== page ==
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    « Articles about Freelance Lawyering | Main | Finding Balance Between Money & Passion »

    The One Who Evolves, Survives and Prospers

    You Won’t Get a Job At PG&E (Most Likely)

    You know that dad in that one movie, portraying the 60s, the 70s, or the 80s? the dad that gets a job at PG&E right after getting his accounting degree, and gets married, and has a baby, and keeps going to PG&E, and the baby gets married, and the dad is still at his PG&E desk?

    Well, that’s not going to be the life for most people. At least for attorneys. The new reality, for many, will be of a solo entrepreneur, a small business owner, a person as a brand.

    Pros and Cons

    Working for yourself, there’s no paid vacation, but vacation time is unlimited. There’s no retirement benefits, but if you love what you do, why do you need to retire? There’s no relocations bonus, but you can work wherever you want, and not just where your employers signed the lease.

    There’s no time to relax, because one must always watch market trends, prospect for new clients, befriend the competition, see and be seen. But in exchange, there’s the excitement, there’s the sense that one is doing “life’s work,” there’s the fulfillment from doing what you want to do, how you want to do it, for whom you want to do it.

    With money – in the beginning you are almost guaranteed to make a lot less than with a job. But with a job, you are guaranteed salary and bonuses. But you are also guaranteed to never make more than what your employer decides your salary plus bonuses. Working for yourself, on the upper limit of your income, there are no guarantees. It’s all up to you.

    Impact on Happiness

    With self-employment, the impact on happiness, at least potentially, is huge, for one reason: working for yourself, you are in charge of your time. And your time is your single most important asset, one that has the highest potential to actually make you happy.

    The reasons why being in charge of your time has the highest probability of making you happy:

    -       Gives you a higher chance of finding what you LOVE to do

    -       Gives you a higher chance of actually doing what you LOVE

    -       Gives you flexibility to not spend all of your time working, even on things you love

    Basically, as a self-employed person, you do what you want. Yes, there are things you need to do – like make money to pay your bills and support your family. But, there are SO MANY WAYS to make money, and, being self-employed, you are not tied to any of them.

    How Do You Make This Happen?

    Look for Opportunities.

    Talk to strangers, whenever you can. Ask what they do. Ask them about their problems, their proposed solutions. The key to a successful business, a real, long-term one, is finding an answer to an actually existing problem (not creating problems which you then proceed to solve).

    Approach Life Critically.

    Plan. Do. Evaluate. Come up with new plan. Do. Evaluate. Come up with new plan to address what you learned from evaluating. It’s an endless cycle, but with every loop around the mountain, your perspective changes, and you learn.

    Never Go On Autopilot.

    Look at life as a whole – which parts of your life do you love? Which you don’t? If you are getting paid for doing something you don’t love – can you get that income for doing something else, ideally something you love more?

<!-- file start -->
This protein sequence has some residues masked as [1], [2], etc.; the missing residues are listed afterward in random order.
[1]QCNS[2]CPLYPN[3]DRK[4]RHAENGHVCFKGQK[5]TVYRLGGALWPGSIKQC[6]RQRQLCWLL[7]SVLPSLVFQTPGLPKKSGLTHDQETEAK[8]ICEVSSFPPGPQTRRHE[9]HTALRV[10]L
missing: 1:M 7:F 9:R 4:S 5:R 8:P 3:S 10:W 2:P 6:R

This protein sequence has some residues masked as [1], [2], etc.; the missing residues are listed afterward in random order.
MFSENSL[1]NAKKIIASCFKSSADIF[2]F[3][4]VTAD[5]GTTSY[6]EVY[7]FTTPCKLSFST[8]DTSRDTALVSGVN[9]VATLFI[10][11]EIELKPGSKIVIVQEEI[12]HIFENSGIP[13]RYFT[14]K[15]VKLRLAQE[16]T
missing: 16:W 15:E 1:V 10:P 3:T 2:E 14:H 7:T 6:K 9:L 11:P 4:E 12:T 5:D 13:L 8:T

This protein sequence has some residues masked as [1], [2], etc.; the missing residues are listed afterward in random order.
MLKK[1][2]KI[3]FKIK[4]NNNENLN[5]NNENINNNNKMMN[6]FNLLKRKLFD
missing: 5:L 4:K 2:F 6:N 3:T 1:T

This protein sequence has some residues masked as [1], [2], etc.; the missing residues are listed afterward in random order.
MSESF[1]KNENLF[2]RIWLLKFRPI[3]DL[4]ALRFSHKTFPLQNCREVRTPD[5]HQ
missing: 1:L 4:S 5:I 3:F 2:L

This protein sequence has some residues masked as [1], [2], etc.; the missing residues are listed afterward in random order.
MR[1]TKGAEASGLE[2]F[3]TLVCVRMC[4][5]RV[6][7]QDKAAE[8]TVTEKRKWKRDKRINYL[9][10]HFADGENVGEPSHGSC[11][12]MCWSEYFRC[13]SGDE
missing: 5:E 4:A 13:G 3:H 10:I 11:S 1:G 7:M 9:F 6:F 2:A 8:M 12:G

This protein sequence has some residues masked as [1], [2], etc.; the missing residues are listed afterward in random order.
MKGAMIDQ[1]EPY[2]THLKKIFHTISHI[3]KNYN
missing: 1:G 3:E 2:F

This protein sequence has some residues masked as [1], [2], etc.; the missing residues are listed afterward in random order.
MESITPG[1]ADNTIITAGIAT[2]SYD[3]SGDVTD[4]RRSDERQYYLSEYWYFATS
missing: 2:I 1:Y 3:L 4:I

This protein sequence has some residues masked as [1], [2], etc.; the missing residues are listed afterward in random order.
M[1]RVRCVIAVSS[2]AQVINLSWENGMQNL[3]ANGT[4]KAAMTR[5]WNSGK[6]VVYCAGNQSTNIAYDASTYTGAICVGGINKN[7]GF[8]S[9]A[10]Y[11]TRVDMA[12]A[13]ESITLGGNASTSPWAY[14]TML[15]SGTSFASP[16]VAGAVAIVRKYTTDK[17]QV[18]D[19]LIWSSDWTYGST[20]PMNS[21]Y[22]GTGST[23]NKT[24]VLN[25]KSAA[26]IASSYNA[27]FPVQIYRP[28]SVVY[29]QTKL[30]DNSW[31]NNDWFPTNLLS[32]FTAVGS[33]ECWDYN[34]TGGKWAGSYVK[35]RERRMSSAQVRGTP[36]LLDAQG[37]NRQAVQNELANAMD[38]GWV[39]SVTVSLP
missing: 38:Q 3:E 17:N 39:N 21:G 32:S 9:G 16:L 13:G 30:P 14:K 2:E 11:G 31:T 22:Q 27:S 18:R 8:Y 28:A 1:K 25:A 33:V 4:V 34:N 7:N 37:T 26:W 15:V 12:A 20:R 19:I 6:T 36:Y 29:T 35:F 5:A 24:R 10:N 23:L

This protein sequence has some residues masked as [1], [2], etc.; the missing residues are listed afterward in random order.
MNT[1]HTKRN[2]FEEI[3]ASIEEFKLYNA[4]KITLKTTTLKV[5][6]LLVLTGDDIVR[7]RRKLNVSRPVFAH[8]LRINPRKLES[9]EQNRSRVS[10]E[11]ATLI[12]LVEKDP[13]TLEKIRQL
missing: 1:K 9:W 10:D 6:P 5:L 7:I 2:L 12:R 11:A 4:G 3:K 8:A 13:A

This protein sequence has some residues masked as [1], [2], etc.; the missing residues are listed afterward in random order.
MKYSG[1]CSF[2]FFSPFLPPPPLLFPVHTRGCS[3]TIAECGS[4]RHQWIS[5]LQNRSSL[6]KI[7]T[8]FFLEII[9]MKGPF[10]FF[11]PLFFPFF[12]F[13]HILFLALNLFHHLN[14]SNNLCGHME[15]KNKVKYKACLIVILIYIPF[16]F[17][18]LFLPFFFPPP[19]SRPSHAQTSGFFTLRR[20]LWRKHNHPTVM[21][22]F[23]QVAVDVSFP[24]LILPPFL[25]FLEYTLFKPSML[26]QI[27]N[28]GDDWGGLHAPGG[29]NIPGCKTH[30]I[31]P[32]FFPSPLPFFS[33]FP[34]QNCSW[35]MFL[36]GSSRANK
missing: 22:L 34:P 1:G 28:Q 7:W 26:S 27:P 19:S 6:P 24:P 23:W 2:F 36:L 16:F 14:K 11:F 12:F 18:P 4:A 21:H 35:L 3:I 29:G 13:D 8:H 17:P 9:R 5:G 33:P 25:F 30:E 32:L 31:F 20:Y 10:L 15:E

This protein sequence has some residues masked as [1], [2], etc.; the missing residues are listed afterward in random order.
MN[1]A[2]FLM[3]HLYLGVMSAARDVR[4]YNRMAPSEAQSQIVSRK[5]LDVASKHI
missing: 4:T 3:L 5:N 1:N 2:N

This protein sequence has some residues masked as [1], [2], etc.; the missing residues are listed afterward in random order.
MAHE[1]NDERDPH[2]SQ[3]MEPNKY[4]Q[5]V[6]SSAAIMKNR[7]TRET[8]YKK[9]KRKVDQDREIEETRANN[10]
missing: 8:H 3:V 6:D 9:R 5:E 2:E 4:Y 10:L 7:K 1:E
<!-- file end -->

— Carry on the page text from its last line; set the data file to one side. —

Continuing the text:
Learn from doing the things you love. What else that’s similar could you do? What if you’d love those things even more?

    Have a Life Plan, Not Just Business Plan.

    The other day I thought, to have more money, I need to have more estate planning clients.

    But I also thought, I’m running more than I’ve ever ran in my life, and I’m a decent cyclist. Why not try to train for a triathlon? Well, for that, I need to swim.

    So, instead of working through lunch, I went to my local community pool to do laps. And in my own lane, met a prospective estate planning client.

    An Example: Modlin Legal Office Center.

    I launched a new business a few days ago. At the Modlin Legal Office Center, for a reasonable monthly fee, attorneys have 24/7 access to professional private offices, as well as a shared work space. This way, they can schedule confidential client meetings, as well as have access to a community of attorneys.

    I came up with this idea from the realization that I have an asset – a wonderful office suite that is far too large for me alone. It’s an asset I want to share, and ideally make money from, because everyone needs money.

    A number of people have offered me a monthly fee in exchange for a full time access to a private office in my suite. That would be the easy, conventional solution. However, in the past weeks, a number of self-employed attorneys have reached out to me, complaining that all the companies offering virtual offices do not give them after-hours access, when the clients really just want to meet after hours.

    Therefore, having been a virtual office customer in the past, and having heard the current complaints of their current clients, I saw a problem – lack of access to professional private offices, not during business hours. And I thought, I have a solution, because I have the offices, and they don’t have to close at 5. And because I like communities, and helping as many people as I can, and generating and receiving referrals from attorneys. Thus, the Modlin Legal Office Center was born.

    In Conclusion.

    So. If you are finding yourself at a crossroads, remember to just move forward, and keep your eyes and ears open. Launch a freelance practice. Talk to a counselor about a career change, or to find out some of your strengths. Contact me for help or more ideas.

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